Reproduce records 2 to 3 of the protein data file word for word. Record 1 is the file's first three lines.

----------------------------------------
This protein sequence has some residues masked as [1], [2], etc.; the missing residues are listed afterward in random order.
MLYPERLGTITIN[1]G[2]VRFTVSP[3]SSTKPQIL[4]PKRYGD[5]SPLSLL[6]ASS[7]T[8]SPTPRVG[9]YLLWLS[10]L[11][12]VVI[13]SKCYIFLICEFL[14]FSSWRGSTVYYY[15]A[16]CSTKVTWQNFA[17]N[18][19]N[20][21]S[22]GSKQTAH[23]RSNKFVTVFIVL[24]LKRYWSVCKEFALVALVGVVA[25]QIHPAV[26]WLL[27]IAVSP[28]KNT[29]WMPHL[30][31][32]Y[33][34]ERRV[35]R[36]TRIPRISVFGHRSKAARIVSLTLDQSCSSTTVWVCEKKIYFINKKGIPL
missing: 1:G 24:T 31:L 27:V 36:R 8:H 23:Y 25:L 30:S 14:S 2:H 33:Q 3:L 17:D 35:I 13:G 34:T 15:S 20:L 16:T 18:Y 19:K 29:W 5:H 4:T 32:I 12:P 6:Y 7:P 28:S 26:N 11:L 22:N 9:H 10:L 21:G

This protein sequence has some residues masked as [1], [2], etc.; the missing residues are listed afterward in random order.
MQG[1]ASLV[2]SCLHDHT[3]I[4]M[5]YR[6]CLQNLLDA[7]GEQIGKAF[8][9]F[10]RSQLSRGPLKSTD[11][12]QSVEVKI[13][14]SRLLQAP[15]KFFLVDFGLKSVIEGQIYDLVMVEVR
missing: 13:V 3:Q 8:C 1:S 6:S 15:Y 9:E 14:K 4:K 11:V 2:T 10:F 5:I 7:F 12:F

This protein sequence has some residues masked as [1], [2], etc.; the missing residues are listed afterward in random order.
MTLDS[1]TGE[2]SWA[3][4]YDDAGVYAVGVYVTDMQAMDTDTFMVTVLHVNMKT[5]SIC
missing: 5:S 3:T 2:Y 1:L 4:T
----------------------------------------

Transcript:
This protein sequence has some residues masked as [1], [2], etc.; the missing residues are listed afterward in random order.
MQG[1]ASLV[2]SCLHDHT[3]I[4]M[5]YR[6]CLQNLLDA[7]GEQIGKAF[8][9]F[10]RSQLSRGPLKSTD[11][12]QSVEVKI[13][14]SRLLQAP[15]KFFLVDFGLKSVIEGQIYDLVMVEVR
missing: 13:V 3:Q 8:C 1:S 6:S 15:Y 9:E 14:K 4:K 11:V 2:T 10:F 5:I 7:F 12:F

This protein sequence has some residues masked as [1], [2], etc.; the missing residues are listed afterward in random order.
MTLDS[1]TGE[2]SWA[3][4]YDDAGVYAVGVYVTDMQAMDTDTFMVTVLHVNMKT[5]SIC
missing: 5:S 3:T 2:Y 1:L 4:T